I once heard a quote that our greatest desire is also our greatest fear.
What do yo think? Universally and personally? Do you agree?
What is your greatest fear? Have you searched inside your heart deep enough to find out?
I hear lots of people saying their greatest fear is loneliness or losing loved ones. I can see how they are huge fears, but they’ve never really resonated with me.
I’ve always thought my greatest fears were along the lines of rejection, judgment, and failure.
But If I go even deeper, I think my greatest fear is not doing what I was meant to do on this earth.
And that is my greatest desire – to do what I was made to do. No matter how scary or hard. No matter how many times I may fail.
Of course, I think there are many things we’re all meant to do, but I hope I don’t miss the key ones.
And I believe the things we’re meant to do are for others because I believe we’re here for others. Sure, there’s other things, but if we don’t do anything for others, what’s the point?
Was that deep enough? Haha!
So, what is your greatest fear and what is your greatest desire? Dig deep. Are they the same thing?
And once you face your greatest fear and desire, what are you going to about them?
“We are all strangers in a strange land, longing for home, but not quite knowing what or where home is. We glimpse it sometimes in our dreams, or as we turn a corner, and suddenly there is a strange, sweet familiarity that vanishes almost as soon as it comes…” Madeleine L’Engle
This quotation from L’Engle brings to mind the concept – or philosophy – of ‘saudade’ – a Portuguese word that some feel defies translation. This state of emotional longing, quite similar to nostalgia or yearning – though different – in that the longing is for a thing, a place, a person that is absent, a lost loved one – and it may carry a repressed knowledge that the person or thing may never return. A Portuguese dictionary has defined saudade as a melancholic feeling of incompleteness. Noted in an essay by George Monteiro, the scholar A. Bell’s 1912 definition was offered: “The famous saudade of the Portuguese is a vague and constant desire for something that does not and probably cannot exist, for something other than the present, a turning towards the past or towards the future, not an active discontent or poignant sadness but an indolent dreaming wistfulness.”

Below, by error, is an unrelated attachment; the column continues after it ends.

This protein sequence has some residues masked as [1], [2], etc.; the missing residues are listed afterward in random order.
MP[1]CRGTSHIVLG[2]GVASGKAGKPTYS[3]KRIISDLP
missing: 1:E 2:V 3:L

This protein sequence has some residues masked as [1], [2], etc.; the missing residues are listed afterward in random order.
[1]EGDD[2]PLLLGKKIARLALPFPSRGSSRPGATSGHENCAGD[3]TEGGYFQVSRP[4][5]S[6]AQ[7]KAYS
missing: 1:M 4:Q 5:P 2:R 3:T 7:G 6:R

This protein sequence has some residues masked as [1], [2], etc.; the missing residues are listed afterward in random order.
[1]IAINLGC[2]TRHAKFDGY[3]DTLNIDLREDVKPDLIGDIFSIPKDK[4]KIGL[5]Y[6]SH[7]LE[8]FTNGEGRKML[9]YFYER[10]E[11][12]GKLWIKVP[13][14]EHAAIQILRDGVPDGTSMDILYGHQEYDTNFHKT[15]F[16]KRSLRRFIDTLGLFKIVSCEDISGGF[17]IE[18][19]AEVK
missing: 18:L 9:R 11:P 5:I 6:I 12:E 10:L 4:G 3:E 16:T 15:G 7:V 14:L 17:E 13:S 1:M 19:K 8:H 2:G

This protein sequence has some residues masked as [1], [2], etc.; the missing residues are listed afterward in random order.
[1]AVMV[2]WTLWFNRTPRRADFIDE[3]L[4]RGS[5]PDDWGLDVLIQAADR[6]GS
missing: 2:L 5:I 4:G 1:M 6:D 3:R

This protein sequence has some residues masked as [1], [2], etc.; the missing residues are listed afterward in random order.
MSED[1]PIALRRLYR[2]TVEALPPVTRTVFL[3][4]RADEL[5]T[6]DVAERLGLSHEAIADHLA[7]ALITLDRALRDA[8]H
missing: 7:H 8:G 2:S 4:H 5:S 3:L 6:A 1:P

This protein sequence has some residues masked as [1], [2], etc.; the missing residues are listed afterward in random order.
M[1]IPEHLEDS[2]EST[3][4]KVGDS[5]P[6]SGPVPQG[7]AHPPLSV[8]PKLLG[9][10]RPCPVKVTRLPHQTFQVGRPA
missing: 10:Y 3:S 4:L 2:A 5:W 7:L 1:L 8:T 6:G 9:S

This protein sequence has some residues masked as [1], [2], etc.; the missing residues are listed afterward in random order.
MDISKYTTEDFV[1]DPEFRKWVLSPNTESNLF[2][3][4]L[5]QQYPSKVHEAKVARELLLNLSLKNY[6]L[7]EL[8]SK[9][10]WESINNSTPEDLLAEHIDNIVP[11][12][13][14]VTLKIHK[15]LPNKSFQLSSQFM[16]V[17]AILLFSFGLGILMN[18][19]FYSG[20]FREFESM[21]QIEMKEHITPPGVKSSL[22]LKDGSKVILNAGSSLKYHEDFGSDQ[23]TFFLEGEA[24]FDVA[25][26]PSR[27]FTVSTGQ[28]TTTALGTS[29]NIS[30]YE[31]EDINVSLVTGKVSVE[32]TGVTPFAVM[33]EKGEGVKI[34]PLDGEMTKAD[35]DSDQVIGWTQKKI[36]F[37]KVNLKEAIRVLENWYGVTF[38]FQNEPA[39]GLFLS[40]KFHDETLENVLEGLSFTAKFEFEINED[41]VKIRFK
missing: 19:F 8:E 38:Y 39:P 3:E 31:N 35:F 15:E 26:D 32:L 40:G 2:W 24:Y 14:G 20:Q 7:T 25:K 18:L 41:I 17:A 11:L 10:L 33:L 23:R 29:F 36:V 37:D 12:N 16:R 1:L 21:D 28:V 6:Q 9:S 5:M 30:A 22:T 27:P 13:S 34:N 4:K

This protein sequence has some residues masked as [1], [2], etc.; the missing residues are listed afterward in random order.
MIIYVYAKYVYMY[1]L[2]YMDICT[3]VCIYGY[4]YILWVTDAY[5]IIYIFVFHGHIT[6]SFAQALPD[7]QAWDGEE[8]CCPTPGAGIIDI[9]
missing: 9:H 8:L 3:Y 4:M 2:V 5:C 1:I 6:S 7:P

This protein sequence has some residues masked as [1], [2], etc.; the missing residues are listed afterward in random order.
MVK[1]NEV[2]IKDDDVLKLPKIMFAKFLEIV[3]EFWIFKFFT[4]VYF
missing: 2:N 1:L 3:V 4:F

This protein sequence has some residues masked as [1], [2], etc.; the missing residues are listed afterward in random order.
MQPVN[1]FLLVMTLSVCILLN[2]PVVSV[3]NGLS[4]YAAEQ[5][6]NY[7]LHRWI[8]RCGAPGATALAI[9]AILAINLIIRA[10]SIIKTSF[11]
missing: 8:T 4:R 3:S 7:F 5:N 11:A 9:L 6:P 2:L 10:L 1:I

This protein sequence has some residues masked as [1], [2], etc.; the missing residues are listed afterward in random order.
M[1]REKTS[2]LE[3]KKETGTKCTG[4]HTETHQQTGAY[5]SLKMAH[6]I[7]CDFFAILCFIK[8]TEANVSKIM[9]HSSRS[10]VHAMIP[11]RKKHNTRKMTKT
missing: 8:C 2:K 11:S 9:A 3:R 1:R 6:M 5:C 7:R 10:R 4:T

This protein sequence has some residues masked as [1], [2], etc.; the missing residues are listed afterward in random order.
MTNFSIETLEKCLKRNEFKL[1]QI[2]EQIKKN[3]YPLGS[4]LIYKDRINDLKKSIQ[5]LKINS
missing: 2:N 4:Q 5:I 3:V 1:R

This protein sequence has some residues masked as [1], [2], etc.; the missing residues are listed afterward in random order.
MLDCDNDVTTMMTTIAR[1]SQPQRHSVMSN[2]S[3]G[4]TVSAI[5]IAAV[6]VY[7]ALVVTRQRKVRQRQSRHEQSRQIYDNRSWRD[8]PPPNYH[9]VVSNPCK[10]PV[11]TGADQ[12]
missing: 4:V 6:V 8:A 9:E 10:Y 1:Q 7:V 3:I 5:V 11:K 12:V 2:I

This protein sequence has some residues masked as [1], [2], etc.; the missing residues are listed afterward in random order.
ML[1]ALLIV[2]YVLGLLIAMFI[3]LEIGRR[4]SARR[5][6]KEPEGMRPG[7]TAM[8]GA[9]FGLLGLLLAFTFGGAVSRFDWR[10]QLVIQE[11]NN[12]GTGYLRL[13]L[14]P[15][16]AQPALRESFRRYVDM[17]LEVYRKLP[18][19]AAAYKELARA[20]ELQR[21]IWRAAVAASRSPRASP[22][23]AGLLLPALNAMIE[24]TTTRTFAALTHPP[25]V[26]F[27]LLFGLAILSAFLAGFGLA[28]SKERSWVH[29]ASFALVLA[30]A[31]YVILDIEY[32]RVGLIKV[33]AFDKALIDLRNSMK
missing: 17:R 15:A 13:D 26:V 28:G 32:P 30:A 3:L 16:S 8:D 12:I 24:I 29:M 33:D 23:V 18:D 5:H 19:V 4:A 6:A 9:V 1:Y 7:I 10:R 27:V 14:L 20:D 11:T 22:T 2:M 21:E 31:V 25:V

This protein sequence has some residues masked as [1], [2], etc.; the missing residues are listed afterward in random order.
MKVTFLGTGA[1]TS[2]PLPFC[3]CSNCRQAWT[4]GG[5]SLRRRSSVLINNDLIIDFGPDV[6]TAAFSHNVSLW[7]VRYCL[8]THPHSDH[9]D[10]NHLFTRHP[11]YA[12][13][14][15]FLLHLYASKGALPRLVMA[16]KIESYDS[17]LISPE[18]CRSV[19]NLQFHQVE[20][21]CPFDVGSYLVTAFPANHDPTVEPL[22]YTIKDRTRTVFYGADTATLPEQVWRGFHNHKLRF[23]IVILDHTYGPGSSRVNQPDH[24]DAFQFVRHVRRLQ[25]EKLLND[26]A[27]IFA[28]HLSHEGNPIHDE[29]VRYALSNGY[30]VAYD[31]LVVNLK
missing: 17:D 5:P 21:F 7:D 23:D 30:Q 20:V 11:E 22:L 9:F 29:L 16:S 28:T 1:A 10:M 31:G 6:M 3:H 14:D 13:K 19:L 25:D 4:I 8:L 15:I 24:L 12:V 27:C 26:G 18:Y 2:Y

As I am writing on this concept – with all the varied interpretations possible – I would enjoy hearing of your thoughts – AND your experiences of what this has felt like to you, or what has evoked this sense of saudade in you. Send your responses through WordPress or through my email: firstname.lastname@example.org